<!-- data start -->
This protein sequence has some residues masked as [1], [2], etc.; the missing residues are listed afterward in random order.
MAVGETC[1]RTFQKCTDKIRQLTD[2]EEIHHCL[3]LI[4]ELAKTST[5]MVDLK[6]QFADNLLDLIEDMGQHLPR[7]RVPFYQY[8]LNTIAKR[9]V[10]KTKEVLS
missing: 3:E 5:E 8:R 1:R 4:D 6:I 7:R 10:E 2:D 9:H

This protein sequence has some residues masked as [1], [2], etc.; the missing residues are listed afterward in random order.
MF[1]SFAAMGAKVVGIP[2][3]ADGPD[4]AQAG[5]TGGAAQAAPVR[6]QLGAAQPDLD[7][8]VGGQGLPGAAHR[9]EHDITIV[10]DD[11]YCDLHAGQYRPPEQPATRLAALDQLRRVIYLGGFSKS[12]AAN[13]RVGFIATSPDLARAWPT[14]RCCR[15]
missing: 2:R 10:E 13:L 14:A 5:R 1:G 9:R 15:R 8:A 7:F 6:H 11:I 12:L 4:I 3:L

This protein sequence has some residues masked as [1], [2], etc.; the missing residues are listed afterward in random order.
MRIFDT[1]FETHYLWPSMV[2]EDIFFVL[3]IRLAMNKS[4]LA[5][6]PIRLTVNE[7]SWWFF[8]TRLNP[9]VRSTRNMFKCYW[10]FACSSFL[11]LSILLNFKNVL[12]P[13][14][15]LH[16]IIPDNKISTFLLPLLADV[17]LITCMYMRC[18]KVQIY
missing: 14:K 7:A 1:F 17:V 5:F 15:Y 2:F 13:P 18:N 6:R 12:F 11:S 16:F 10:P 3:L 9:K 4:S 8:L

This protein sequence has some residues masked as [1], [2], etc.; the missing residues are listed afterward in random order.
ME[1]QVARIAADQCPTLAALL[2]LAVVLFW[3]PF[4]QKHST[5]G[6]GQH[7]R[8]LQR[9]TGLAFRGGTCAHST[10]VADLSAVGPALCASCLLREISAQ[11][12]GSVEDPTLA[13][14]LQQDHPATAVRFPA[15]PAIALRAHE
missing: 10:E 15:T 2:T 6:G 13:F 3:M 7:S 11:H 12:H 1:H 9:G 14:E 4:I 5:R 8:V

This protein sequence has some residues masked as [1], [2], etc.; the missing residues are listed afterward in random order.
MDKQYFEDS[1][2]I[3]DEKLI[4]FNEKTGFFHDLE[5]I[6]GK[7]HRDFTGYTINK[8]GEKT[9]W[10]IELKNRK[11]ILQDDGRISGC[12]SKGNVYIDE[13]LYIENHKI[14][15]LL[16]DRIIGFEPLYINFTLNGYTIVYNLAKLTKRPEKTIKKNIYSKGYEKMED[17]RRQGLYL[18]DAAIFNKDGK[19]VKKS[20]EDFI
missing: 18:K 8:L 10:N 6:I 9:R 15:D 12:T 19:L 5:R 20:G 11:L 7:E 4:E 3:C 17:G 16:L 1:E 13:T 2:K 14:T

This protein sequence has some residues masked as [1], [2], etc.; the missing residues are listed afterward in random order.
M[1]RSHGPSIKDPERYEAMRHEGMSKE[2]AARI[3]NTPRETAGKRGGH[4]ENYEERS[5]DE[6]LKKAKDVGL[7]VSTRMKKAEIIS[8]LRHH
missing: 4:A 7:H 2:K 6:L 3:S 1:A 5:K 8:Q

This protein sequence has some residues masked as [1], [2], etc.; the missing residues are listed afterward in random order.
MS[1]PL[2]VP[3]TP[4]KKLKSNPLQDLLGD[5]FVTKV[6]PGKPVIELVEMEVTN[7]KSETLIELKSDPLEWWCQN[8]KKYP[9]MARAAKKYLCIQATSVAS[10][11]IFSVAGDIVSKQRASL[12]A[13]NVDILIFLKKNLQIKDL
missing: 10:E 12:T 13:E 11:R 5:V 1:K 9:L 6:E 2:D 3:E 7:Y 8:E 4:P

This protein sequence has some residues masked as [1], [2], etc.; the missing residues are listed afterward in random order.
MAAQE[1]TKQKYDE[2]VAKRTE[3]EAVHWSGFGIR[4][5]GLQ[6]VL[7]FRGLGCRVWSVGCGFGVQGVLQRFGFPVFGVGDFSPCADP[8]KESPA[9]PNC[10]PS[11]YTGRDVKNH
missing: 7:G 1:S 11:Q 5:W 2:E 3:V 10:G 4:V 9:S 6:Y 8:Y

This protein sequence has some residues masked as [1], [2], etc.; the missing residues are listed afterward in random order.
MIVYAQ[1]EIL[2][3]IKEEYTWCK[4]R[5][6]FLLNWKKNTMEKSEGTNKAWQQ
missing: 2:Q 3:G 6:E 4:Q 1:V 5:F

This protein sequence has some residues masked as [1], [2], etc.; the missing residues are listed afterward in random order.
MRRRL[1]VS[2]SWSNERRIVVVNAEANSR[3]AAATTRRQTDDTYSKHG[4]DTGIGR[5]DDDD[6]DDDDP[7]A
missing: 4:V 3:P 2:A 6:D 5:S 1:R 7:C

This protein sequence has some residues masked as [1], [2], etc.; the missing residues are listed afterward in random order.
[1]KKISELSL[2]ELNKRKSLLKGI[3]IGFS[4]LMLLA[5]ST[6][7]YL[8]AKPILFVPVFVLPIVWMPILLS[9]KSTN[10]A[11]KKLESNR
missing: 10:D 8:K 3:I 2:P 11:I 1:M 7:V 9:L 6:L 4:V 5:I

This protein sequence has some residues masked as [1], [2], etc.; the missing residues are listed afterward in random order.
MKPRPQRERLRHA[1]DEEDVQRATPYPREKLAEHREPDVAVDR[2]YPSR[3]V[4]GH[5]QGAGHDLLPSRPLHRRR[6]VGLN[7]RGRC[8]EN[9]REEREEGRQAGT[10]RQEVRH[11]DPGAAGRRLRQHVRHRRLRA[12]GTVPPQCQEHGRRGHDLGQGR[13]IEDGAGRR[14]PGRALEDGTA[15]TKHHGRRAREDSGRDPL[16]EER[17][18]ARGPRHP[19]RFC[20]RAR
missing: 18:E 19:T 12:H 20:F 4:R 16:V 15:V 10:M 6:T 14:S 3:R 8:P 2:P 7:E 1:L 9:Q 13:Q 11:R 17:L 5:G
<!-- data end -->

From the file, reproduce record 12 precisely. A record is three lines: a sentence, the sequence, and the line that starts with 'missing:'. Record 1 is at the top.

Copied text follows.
This protein sequence has some residues masked as [1], [2], etc.; the missing residues are listed afterward in random order.
MKPRPQRERLRHA[1]DEEDVQRATPYPREKLAEHREPDVAVDR[2]YPSR[3]V[4]GH[5]QGAGHDLLPSRPLHRRR[6]VGLN[7]RGRC[8]EN[9]REEREEGRQAGT[10]RQEVRH[11]DPGAAGRRLRQHVRHRRLRA[12]GTVPPQCQEHGRRGHDLGQGR[13]IEDGAGRR[14]PGRALEDGTA[15]TKHHGRRAREDSGRDPL[16]EER[17][18]ARGPRHP[19]RFC[20]RAR
missing: 18:E 19:T 12:H 20:F 4:R 16:V 15:V 10:M 6:T 14:S 3:R 8:P 2:P 7:E 1:L 9:Q 13:Q 11:R 17:L 5:G